"But our study also shows that the promise of a product is no longer enough on its own," says Huang Shin. "Consumers expect you to deliver a quality product that earns a valued place in their lives. Brands need to stay focused on the intrinsic needs of the consumer – and servicing those needs with consistency and quality – while still connecting with people on an emotional level."
Sahani "100%" agrees that automotive marketers must increasingly communicate rational needs as much as emotional. In his view, the sector has "depended on the emotional aspect forever," but that "over-indexing on emotion alone can be disastrous."
"You can end up building a brand visibility that departs from a customer imagining themselves in your cars," he says. "Rational needs, that can describe how a product (or service) is the right one for the individual customer, is the only way to be not only interesting but also relevant to the customers."
Being seen as a symbol of ‘stability’ also helps brands build consistency. The research shows that there is an opportunity for brands in this fast-paced, rapidly transforming market to represent stability. "In a world full of motion and ambiguity, brands can provide a constant. People find comfort in brand consistency" says Huang Shin.
The world is not enough
Yet, while demonstrating innovations in this way – marrying up the ‘emotional’ and the ‘rational’ needs – will lead to more positive outcomes for brands, that alone still may not be sufficient. Consumer expectations are huge and growing; they are expanding the boundaries of what’s possible, wanting safer, cooler, more luxurious, faster, more technologically advanced, newer, more exciting, cheaper and more environmentally friendly models…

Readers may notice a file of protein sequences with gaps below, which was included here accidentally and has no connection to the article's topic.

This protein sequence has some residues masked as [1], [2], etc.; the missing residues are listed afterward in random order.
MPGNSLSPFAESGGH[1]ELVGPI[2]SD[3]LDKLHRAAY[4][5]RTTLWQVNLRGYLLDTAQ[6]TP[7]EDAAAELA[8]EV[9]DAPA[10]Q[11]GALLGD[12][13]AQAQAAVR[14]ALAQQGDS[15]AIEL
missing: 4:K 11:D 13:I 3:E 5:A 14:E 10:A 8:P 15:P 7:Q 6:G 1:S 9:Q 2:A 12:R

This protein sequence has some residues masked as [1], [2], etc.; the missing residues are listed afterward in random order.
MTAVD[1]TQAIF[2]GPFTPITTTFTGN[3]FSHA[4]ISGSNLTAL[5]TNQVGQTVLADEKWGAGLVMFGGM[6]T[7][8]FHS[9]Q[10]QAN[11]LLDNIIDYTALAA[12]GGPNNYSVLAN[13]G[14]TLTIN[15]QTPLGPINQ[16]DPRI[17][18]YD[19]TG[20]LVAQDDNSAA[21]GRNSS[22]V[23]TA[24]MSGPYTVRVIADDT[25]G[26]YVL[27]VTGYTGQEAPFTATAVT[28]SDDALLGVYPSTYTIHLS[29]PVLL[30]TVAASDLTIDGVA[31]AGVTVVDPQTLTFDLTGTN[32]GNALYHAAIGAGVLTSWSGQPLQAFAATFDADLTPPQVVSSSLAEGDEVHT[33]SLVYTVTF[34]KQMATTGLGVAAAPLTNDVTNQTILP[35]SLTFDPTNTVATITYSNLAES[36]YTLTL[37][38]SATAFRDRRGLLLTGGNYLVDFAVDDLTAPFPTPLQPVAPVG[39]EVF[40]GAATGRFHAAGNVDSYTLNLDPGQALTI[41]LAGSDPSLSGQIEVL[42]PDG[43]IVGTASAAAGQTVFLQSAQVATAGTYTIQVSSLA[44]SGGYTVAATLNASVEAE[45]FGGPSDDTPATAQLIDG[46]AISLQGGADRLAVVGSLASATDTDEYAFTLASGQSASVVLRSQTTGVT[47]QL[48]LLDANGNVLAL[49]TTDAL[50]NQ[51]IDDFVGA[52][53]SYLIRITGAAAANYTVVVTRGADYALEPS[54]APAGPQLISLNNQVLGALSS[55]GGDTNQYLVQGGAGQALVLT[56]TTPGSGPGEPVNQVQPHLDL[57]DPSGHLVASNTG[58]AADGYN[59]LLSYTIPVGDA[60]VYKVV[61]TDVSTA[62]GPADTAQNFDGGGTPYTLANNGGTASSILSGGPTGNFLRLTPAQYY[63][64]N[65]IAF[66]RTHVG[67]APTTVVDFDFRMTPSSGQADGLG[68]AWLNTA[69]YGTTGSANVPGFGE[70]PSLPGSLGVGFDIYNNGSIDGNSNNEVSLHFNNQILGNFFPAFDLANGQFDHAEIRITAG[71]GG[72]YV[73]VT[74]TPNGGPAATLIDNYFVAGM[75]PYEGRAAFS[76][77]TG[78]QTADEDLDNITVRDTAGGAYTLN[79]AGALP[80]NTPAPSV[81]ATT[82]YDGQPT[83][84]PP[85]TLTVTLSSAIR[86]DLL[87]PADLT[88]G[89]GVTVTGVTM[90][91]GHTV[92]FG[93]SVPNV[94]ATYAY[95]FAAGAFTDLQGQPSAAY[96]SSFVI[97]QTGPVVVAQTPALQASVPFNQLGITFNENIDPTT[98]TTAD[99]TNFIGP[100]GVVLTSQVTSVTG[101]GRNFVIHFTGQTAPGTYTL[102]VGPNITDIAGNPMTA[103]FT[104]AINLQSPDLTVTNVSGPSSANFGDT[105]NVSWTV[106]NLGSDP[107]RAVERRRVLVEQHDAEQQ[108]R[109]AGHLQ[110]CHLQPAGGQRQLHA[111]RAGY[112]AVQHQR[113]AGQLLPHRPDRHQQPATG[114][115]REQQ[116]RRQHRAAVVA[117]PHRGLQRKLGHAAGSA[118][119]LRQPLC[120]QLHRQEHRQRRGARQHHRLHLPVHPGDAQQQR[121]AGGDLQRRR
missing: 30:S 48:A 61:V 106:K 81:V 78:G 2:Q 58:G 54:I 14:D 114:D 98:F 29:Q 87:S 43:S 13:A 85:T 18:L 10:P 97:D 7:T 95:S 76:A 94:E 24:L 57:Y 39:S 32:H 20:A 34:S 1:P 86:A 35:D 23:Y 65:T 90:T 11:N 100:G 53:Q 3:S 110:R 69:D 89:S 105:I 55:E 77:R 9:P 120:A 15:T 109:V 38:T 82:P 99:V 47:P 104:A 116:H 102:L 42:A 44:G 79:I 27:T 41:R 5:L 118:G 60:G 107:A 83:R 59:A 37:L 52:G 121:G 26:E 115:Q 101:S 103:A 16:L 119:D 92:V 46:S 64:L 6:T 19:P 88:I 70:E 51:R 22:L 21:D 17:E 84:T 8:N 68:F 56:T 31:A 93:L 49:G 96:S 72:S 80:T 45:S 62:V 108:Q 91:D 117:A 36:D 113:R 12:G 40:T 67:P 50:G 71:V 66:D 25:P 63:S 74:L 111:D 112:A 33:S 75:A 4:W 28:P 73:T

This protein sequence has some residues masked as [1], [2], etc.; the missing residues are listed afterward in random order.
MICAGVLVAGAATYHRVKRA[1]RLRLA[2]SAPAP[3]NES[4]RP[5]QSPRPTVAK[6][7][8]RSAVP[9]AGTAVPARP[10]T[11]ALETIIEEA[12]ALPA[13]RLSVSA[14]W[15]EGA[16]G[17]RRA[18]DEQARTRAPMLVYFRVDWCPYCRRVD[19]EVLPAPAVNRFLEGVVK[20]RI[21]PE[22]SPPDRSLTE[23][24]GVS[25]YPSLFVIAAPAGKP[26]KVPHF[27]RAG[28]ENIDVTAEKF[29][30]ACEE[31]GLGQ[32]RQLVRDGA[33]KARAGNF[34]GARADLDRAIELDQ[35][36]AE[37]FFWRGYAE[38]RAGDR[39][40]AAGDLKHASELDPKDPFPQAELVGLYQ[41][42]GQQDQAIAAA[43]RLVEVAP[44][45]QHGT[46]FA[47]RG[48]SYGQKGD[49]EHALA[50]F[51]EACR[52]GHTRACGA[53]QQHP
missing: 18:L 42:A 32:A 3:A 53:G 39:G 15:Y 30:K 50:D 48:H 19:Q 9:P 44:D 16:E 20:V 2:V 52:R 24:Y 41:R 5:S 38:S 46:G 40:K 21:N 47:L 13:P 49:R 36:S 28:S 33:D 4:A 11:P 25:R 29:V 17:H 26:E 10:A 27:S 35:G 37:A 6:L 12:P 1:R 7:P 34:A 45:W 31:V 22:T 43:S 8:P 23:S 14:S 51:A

"Their expectations truly are exponential, which leads to the ‘third reality’ of motion. ‘Good Product, Good Purpose’," says Sells. "It is no longer enough for brands simply to offer a good product. They must also do so ethically and for a purpose that aligns with both their internal values and the beliefs of consumers."
The Brands in Motion study backs this up. It found that consumers were more likely to support a brand that has a high level of purpose or participates in activism in six to eight markets surveyed.
And there are no shortage of ethical issues in the automotive industry. Modern consumers want to know what brands are doing to reduce emissions and prevent climate change – and how that manifests itself in the car and product.